How to scan networks with NMAP

How to scan networks with NMAP

What is Nmap?

Nmap, short for Network Mapper, is one of the most commonly used ethical hacking tools used to scan for any information about networks; like open ports, open services and basic vulnerability searching. When it comes to hacking into networks, knowledge is power. Nmap gives you a lot of it. It is also a very popular program due to its ease of use and clean installation along with its standalone scripts.

When you have been given an IP of a network you need to know what services are running on the machine. You thus, need to know which ports are open to connect to that service. Ports are necessary for making multiple network requests or having multiple services available. But there are 65,535 ports on any given machine. This is when Nmap comes in. The main uses of Nmap according to their official page is:

  • Open ports and services
  • Discover services along with their versions
  • Guess the operating system running on a target machine
  • Get accurate packet routes till the target machine
  • Monitoring hosts

Scan types

TCP Connect Scans (-sT)

For anyone that doesn't know what the TCP protocol is, it is a connection-based protocol. In basic terms, before you send any data between two devices you first must make a stable connection. To form this connection, you must do something called a "three-way handshake".

When you first make a connection to a server, you must first send an SYN flag. The server will then acknowledge this packet and respond with an SYN/ACK flag. Finally, our computer will reply with an ACK flag. Now you communicate whatever you want to. In plain English, it sounds like this.

  1. BROWSER: "Hey server let's talk about something".
  2. SERVER: "Hey browser, I'm listening to you? What do you want".
  3. BROWSER: "Okay! I'll tell you now".


This type of scan is slower and is generally easier to be detected by intrusion detection systems. This scan is the default without root access scan type.

SYN Scans (-sS)

The SYN scan commonly referred to as "Half-open" scans, or "Stealth" scans, is similar to the TCP but it does not complete the full "three-way handshake".

The first two parts of the TCP and SYN scan are the exact same. You first send a SYN flag. The server will then acknowledge this connection and send back an SYN/ACK flag. This is when it differs. Now you send an RST back. An RST flag means this connection should be immediately terminated.

  1. BROWSER: "Hey server let's talk about something".
  2. SERVER: "Hey browser, I'm listening to you? What do you want".
  3. BROWSER: "You should terminate this conversation".


This is more of a "stealthy" scan than the TCP scan and will fool old intrusion detection systems. This scan requires root permission as it needs to be able to create raw packets, this is reserved for root users.

UDP Scans (-sU)

UDP is a stateless protocol. What this means is, that it doesn't do a back-and-forth handshake like TCP. UDP connections rely on sending packets to a target port and hoping that they make it and none of them goes missing. While this is helpful for connections that aim for speed over quality it is not the best for scanning ports due to the lack of acknowledgment. This makes UDP harder and much slower to scan.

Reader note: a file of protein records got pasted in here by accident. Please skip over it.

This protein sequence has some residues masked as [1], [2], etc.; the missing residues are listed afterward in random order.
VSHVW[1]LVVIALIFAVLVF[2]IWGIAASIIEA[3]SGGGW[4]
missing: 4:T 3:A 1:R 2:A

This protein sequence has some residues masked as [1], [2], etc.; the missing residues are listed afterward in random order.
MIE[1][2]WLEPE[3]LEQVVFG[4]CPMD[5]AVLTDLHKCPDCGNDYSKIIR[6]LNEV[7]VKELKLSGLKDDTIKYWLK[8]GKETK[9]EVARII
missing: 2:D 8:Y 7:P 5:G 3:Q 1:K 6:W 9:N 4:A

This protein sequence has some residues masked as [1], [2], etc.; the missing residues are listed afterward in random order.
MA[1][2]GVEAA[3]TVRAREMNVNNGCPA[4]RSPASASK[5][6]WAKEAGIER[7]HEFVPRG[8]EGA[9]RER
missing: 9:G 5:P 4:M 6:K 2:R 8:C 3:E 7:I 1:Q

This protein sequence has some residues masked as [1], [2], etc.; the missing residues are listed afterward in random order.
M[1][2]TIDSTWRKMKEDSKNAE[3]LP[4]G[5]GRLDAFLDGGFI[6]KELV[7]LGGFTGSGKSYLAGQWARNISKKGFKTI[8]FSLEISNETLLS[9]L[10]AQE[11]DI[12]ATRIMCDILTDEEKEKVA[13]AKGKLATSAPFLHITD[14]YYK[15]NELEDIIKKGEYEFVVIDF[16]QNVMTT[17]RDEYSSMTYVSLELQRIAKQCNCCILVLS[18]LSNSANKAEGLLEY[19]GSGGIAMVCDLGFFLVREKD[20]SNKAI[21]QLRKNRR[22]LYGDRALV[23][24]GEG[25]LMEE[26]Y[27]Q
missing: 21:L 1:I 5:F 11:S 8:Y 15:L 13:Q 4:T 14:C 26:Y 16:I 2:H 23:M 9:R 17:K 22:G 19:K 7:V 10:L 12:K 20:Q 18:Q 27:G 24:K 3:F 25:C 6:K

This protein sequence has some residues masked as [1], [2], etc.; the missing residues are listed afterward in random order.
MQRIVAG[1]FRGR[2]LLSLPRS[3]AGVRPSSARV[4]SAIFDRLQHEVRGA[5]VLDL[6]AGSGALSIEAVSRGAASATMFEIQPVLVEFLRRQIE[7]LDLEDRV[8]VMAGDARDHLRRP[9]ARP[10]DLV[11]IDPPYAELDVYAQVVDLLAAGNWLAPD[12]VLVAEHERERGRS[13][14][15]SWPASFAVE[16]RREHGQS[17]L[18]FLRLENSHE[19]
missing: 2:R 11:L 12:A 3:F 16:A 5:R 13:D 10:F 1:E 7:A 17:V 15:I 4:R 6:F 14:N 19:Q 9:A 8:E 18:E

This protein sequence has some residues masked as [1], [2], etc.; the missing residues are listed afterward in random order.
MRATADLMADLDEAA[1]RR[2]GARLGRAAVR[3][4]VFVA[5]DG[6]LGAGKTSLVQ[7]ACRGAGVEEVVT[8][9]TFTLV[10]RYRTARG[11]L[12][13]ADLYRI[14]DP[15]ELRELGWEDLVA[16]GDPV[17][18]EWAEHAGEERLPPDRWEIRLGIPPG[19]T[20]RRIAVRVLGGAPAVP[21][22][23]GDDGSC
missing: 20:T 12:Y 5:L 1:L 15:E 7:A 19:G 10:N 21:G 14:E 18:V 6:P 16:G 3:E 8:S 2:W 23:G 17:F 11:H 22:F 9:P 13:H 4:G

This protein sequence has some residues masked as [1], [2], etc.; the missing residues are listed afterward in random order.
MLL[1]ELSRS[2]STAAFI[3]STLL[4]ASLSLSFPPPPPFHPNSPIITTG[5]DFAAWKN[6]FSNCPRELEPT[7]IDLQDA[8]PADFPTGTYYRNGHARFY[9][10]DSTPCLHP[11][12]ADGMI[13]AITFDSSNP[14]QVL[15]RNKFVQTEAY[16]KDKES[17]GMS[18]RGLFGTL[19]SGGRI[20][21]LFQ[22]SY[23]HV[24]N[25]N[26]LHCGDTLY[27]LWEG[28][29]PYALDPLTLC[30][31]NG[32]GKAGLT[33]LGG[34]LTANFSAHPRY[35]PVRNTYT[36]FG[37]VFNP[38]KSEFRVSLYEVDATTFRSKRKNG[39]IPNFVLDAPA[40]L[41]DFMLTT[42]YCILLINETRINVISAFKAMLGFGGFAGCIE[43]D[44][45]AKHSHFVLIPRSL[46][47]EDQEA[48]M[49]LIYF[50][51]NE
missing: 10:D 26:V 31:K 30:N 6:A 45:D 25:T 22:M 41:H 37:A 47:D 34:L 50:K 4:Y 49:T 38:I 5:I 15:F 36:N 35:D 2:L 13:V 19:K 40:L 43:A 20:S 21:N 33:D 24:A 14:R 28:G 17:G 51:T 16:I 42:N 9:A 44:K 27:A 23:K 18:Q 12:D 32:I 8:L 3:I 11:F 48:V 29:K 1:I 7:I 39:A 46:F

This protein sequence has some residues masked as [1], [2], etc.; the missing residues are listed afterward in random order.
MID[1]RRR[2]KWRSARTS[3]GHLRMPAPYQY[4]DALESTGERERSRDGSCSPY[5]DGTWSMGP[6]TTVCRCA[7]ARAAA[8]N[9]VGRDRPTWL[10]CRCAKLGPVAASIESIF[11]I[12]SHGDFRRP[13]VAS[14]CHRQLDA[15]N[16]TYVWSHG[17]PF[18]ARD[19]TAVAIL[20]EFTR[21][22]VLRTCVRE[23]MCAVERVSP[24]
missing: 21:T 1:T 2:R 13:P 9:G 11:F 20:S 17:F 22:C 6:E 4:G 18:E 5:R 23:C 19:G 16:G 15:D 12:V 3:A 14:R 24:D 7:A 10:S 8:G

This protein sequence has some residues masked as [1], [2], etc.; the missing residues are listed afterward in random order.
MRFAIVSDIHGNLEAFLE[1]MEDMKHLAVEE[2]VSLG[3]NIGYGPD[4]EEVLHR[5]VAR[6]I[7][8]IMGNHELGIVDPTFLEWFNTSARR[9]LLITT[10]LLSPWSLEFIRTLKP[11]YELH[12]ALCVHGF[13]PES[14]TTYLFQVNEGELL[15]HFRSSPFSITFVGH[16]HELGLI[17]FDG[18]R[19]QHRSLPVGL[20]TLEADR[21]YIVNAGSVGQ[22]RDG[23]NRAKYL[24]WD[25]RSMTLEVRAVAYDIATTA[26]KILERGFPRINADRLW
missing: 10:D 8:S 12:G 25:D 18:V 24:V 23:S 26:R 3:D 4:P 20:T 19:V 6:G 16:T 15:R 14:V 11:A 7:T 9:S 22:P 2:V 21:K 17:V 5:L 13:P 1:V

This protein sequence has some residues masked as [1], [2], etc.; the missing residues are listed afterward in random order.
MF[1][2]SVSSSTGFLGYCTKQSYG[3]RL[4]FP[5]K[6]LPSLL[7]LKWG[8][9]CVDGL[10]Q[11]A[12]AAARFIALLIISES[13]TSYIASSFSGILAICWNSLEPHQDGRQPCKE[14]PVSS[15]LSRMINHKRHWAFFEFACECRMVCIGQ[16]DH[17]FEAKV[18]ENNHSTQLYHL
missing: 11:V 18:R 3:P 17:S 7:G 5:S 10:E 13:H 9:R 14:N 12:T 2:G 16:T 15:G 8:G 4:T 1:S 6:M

Useful switches

OS Scanning (-O)

Nmap can also provide information about the operating system using TCP/IP fingerprinting. This is also enabled by default with the aggressive switch (-A).

Service and Version Detection (-sV)

Enables version detection.

Aggressive scanning (-A)

Aggressive scanning enables Os detection, version detection, script scanning, and traceroute.

Timing (-T<0-5>)

The switch -T sets timing and aggressiveness (higher is faster). -T5 would be an incredibly fast scan that assumes you are on an extremely fast and reliable network. -T0 would be for evading intrusion detection system. This scan would be an incredibly long time and would not give too much information.

Port Scanning (-p)

By default, if you don't have this flag you will scan the top 1000 common ports.

  • To specify a port just add it in after with ```-p````.
> nmap -p 973 [MACHINE IP]
  • To specify multiple ports add a comma.
nmap -sV -p 22,53,110,143,4564 198.116.0-255.1-12 [MACHINE IP]
  • To scan between a range add a hyphen between two numbers.
nmap -p 76973 [MACHINE IP]
  • This will scan all 65,535 ports.
> nmap -p- [MACHINE IP]
  • Use the --top-ports flag to specify the top n ports.
> nmap --top-ports 10

NSE Scripts (-sC)

I will not get too much into this but if you use -sC to scan ports, then it will scan with default NSE scripts that are considered useful for discovery.

Examples of Nmap scans

If I want a quick and dirty scan on a network to find the service, Os and basic open ports.

nmap -sC -sV -T4 [MACHINE IP]

If you want to launch a stealth scan on a network and try to determine the Operating System and services.

nmap -sV -p 22,53,110,143,4564 198.116.0-255.1-127

If you want to launch a TCP scan on a machine.

nmap -sT -p 22,53,110,143,4564

Closing notes

Nmap is an incredibly useful program for anyone who deals with networks daily. I am barely showing you the top of the iceberg. There is a full dedicated scripting engine, quite a few more types of scans and hundreds of other options. I highly recommend NMAP

I recommend you check out the documentation of Nmap here.